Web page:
Wednesday 11 March 2009

the (hi)story of the Flotten strasse (so far...)

This is what I have discovered about Flotten Strasse so far (special Thanks to Marcus Kern who helped with a very late night Internet excavations and translations):
There were a whole series of forced labour camps built in the area around Flotten str, started 1939 and was significanty expanded in 1941 and 1942. FlottenStr 28 was specifically a forced labour for foreign prisoners as opposed to national prisoners. Because the factory produced aircraft gear, the Germans tried to protect it, which is probably why some buildings have survived the allied bombing.

Flottenstr. 28 is refered in the book 'Des Ort, Des Terrors' as a "Women-sattelite-camp".
1944: 800 Hungarian female Jews and a few Polish women. The Hungarian Jews were transported there from Auschwitz. The number of inmates stayed constant at around 800 until Feb 1945. In March 1945 there were less, only 750 women, then just before the camp was dissolved, there were 743 women registered. Argus Motorenwerke was owned until 1938 by Dr. Moritz Straus, one of the most highly regarded airospace industrials. Moritz Straus was Jewish. In 1938, the German government disowned him and Moritz Straus fled to the US.
The money was given by the Deutsche Bank to fund the Argus Motorenwerke company and the company was run by CEO Heinrich Koppenberg until 1945.

It also describes the camp: one could see into the camp when travelling with the S-Bahn between Alt-Reinikendorf/Shoenholz and Wilhlmsruh/Schoenholz. Around the camp was a double fence with white insulators. The fence was electric.
The women were guarded by female secret service. The SS women suppressed any conversation between prisoners. The prisoner heads were shaven and they wore concentration camp clothing and thin wooden flipflops. The women had to do physical work for 12 hours a day, were visibly malnourished and were beaten on every occasion. They were not allowed to protect themselves against the cold. They only wore thin clothing.
If they were found wearing other bits of cloth against the cold they were beaten repeatedly. On more then one occasion women died as a result of this. The records show that 15 women died there. Their bodies were stored in the coal cellar. The women there were aged between 20 and 43.
This camp was dissolved on 18/19 April 1945 by Germans. 741 inmates were sent to Sachsenhausen concentration camp which was then liberated by the Russian and Polish troops on 21 April 1945. Many if not all of the 741 women were freed then. The head Nazi at the Flottenstr. camp was Andreas Vollenbruch who was investigated from 1960 onwards. The case was handed to a higher instance in 1969. He died in 1972 before the case concluded.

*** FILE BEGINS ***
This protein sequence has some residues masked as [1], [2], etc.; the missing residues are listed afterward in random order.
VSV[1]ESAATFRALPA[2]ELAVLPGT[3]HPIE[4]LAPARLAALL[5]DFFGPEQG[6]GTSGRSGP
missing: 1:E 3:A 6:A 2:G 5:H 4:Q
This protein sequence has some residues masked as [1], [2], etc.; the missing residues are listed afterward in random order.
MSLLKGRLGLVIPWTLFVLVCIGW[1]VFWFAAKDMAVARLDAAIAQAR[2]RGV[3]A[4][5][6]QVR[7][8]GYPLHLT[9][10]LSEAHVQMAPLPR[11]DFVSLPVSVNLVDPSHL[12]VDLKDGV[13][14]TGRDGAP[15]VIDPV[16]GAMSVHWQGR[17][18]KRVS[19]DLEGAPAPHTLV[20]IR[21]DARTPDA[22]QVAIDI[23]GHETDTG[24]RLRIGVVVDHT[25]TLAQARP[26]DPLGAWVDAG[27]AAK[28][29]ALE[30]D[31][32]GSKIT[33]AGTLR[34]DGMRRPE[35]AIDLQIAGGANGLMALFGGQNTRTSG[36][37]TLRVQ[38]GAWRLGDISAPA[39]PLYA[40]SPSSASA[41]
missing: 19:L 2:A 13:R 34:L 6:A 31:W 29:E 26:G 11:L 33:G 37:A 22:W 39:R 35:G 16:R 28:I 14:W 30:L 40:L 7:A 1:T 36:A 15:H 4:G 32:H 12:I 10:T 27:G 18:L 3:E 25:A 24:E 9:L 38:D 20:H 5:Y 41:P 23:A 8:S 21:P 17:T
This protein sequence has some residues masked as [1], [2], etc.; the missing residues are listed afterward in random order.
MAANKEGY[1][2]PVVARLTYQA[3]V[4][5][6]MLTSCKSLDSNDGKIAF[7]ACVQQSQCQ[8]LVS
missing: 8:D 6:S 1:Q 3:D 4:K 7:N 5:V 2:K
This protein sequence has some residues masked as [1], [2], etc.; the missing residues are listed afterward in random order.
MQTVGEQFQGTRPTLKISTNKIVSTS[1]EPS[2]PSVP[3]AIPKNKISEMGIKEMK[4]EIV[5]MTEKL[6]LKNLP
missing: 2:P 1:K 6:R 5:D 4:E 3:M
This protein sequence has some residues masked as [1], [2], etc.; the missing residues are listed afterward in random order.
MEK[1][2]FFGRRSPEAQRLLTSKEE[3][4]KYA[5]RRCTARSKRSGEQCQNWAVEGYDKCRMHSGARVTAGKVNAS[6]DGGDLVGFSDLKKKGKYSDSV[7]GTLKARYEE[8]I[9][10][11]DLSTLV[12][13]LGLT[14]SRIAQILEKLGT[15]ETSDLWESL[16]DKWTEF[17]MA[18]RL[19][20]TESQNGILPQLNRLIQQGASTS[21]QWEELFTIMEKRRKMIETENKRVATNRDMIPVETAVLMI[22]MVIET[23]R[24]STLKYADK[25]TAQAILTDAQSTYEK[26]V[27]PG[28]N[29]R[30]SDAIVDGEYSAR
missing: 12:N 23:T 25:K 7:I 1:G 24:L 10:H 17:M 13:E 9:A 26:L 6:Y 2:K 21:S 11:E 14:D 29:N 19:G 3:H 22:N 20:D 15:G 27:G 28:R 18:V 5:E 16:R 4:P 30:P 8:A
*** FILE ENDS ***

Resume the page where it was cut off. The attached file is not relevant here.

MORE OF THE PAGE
There is no memorial for the "Women-sattelite-camp" Flottenstr. 28.

There were 24 satellite camps in Berlin of Sachcenhausen concentration camp from 1943-1945.

We then discovered something else: 28-42 Flotten strasse was a dorm/centre for the asylum seekers, which were ‘evicted’ in 1981. The German equivalent of the Refugee Council led a protest against the closure, but they were not successful. I have been in contact with them, and am hoping to make a visit soon and find out what happened to the asylum seekers, were they deported, how long were they there, why was the place closed, where are they now, is that possible to know, why should one want to know?

I feel deeply drained and upset after these excavations, and at the same time even more compelled to go on. On Thursday I will go back to the Flotten strasse, as the buildings manager said that I can come and have a look inside. I also will visit the local museum's archive to see if I can find out more about this place and its many tangled histories.

Der Ort des Terrors: Geschichte der nationalsozialistischen Konzentrationslager
By Wolfgang Benz, Barbara Distel, Angelika Königseder
Contributor Wolfgang Benz, Barbara Distel, Angelika Königseder
Published by C.H.Beck, 2006

Jahrbuch Fuer Die Geschichte Mittel- Und Ostdeutschlands
By K. g. Saur
Published by Walter de Gruyter, 2007

Zwangsarbeit in Berlin 1938-1945 (Gebundene Ausgabe)

von Helmut Bräutigam, Doris Fürstenberg, Bernt Roder


  1. Well, it is 5 years later and I am visiting the former Argus in two days. My father was invited to do some slave work in forced labour for almost two years. After years of research I have information enough to wonder why there is no monument for all the people who were there in camps under horrible conditions.

    1. hello! i don't how but your comment didn't come up and after 3 years now, i write back, sorry! how was your visit? please you can write to me info[at]
      thank you!

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